Acute myocardial beta-adrenergic receptor dysfunction after cardiopulmonary bypass in patients with cardiac valve disease. Duke Heart Center Perioperative Desensitization Group.

Published

Journal Article

BACKGROUND: Patients with cardiac valve disease (CVD) frequently have congestive heart failure (CHF) and chronic myocardial beta-adrenergic receptor (beta AR) desensitization. Cardiac surgery requiring cardiopulmonary bypass (CPB) is associated with increased plasma catecholamine concentrations, which might worsen myocardial beta AR function. We therefore tested the hypothesis that acute beta AR dysfunction occurs during CPB in patients with CVD. METHODS AND RESULTS: After informed consent, 50 patients were enrolled. Right atrial biopsy samples were obtained at initiation and conclusion of CPB to assess beta AR density and adenylyl cyclase (AC) activity. Plasma catecholamine concentrations increased 3-fold during CPB (P < 0.01). Although beta AR density remained constant, isoproterenol-stimulated AC activity decreased significantly (approximately 30%; P < 0.005). AC activity decreased 22% and 24% with direct G protein (NaF) or AC (manganese) activation, respectively. Patients with or without preoperative CHF exhibited similar degrees of acute myocardial beta AR dysfunction during CPB. CONCLUSIONS: Acute myocardial beta AR dysfunction occurs during CPB in patients with severe CVD requiring surgical correction, with or without preexisting CHF. The primary underlying mechanism involves functional uncoupling of the beta AR signal transduction pathway at the level of the AC moiety. This information should facilitate development of agents designed to prevent acute myocardial beta AR dysfunction during CPB, potentially leading to improved outcome in this high-risk population.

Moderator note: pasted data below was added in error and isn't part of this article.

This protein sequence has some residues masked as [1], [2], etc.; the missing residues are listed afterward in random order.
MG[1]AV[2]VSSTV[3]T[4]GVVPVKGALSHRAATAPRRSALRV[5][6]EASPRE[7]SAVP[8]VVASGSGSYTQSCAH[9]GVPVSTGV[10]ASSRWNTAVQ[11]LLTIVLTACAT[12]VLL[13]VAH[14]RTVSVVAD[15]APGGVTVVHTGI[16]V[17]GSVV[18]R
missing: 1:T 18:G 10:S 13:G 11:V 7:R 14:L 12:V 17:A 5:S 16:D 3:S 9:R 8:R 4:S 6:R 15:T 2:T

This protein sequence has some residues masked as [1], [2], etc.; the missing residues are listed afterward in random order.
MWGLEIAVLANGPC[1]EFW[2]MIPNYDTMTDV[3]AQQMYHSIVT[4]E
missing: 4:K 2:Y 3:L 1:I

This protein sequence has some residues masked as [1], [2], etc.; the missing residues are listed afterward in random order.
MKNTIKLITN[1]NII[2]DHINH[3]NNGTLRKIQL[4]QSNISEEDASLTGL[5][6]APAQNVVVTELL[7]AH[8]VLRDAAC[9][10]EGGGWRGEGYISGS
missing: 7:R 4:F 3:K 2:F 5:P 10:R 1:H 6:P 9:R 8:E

Full Text

Duke Authors

Cited Authors

  • Gerhardt, MA; Booth, JV; Chesnut, LC; Funk, BL; el-Moalem, HE; Kwatra, MM; Schwinn, DA

Published Date

  • November 10, 1998

Published In

Volume / Issue

  • 98 / 19 Suppl

Start / End Page

  • II275 - II281

PubMed ID

  • 9852914

Pubmed Central ID

  • 9852914

International Standard Serial Number (ISSN)

  • 0009-7322

Language

  • eng

Conference Location

  • United States